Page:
"It's not your fault this thing looks bad on you; it's the sweater. Try this," and she handed me a shirt-dress with angles and zippers. "The clothes need to work for you, make you look the way you want to look."

"Make me look pretty?" I asked. Because I do so want to look pretty.

"Of course," she said.

That evening, I borrowed her makeup. I couldn't admit it until just when I was walking out the door for a friend's birthday party. Even though we'd been talking more—we'd just conversed about Alice's forays into meeting potential sexual partners—I was hiding from her. I was still uncomfortable sharing with her how very much I wanted to be pretty. With what it meant about me.

Alice stopped me in the hallway. "Let me see," she said, pulling me back to the bathroom mirror, leaning in close.

"It kind of shows my pores."

"Only if someone leans in close to look," she said. She put her hand over mine and patted it. "You look great, Mom."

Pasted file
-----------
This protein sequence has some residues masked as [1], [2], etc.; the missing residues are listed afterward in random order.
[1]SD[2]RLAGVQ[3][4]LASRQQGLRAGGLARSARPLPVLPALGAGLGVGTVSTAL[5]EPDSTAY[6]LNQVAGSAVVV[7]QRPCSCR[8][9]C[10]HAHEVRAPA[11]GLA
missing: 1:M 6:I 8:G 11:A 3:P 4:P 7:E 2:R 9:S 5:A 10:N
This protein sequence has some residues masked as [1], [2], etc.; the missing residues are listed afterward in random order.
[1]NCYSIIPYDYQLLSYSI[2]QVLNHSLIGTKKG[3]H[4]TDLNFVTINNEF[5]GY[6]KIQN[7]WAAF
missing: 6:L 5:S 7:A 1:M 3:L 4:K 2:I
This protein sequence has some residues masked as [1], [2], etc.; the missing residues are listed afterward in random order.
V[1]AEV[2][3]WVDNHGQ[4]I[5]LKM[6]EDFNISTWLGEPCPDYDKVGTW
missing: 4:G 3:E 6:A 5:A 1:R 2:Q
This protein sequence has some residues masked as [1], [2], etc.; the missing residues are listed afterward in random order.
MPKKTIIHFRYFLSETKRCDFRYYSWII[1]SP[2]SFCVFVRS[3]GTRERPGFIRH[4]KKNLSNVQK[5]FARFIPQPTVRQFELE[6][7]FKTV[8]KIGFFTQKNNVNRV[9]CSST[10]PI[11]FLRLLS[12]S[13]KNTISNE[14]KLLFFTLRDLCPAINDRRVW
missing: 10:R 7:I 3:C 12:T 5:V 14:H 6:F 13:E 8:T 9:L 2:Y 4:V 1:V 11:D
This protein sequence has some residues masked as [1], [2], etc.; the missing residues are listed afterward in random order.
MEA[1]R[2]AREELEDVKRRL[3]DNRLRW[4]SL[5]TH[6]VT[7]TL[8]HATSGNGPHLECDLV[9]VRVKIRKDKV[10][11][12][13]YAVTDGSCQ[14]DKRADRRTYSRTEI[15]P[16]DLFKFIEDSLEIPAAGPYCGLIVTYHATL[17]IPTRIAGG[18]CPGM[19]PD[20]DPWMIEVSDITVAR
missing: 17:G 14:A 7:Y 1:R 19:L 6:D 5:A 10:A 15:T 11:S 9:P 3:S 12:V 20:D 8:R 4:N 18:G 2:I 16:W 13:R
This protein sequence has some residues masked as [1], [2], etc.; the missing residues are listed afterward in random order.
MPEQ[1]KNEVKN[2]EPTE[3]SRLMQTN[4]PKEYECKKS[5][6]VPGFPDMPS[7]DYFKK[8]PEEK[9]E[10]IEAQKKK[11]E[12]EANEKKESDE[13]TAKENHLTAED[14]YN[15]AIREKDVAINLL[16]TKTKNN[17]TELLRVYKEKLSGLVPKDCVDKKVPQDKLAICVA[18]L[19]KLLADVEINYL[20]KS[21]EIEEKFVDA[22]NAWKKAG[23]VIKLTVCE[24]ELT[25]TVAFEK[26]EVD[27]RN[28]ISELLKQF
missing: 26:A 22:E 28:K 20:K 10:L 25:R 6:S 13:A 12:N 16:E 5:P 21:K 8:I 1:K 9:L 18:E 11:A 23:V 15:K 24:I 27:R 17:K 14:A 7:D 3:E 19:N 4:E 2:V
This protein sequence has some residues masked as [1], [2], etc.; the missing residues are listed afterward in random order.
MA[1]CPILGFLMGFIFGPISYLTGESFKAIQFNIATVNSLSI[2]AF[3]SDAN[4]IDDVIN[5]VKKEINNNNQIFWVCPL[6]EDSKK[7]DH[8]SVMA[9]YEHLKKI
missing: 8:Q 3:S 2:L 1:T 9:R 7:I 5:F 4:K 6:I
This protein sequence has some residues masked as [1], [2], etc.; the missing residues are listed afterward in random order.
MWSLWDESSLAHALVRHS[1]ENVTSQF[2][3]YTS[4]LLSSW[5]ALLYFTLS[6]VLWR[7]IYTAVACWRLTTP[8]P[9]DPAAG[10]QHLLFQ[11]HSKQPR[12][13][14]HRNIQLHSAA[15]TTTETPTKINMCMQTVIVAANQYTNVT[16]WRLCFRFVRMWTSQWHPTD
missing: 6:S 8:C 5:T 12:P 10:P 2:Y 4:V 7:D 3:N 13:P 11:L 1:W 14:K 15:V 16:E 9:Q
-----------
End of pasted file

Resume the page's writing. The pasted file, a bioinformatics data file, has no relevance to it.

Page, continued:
She held up the Drink Me bottle. She offered a gift—we want to be pretty, and that's okay. Or we want to be strong. Or we want to have sex, and that's okay. It doesn't matter all that much what anyone else thinks. What questions they ask.

I took a sip. "Thanks," I said. "Alice."

Lania Knight’s first book, Three Cubic Feet, was a 2012 finalist for the Lambda Literary Prize in Debut Fiction. Her stories, essays, and interviews have been published at The Missouri Review, Fourth Genre, PANK, The Rumpus, Jabberwock Review and elsewhere. She has work forthcoming in Post Road, Quiddity, and Short Fiction, and her second book, Remnant, is due out in summer 2017.

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Brilliant and insightful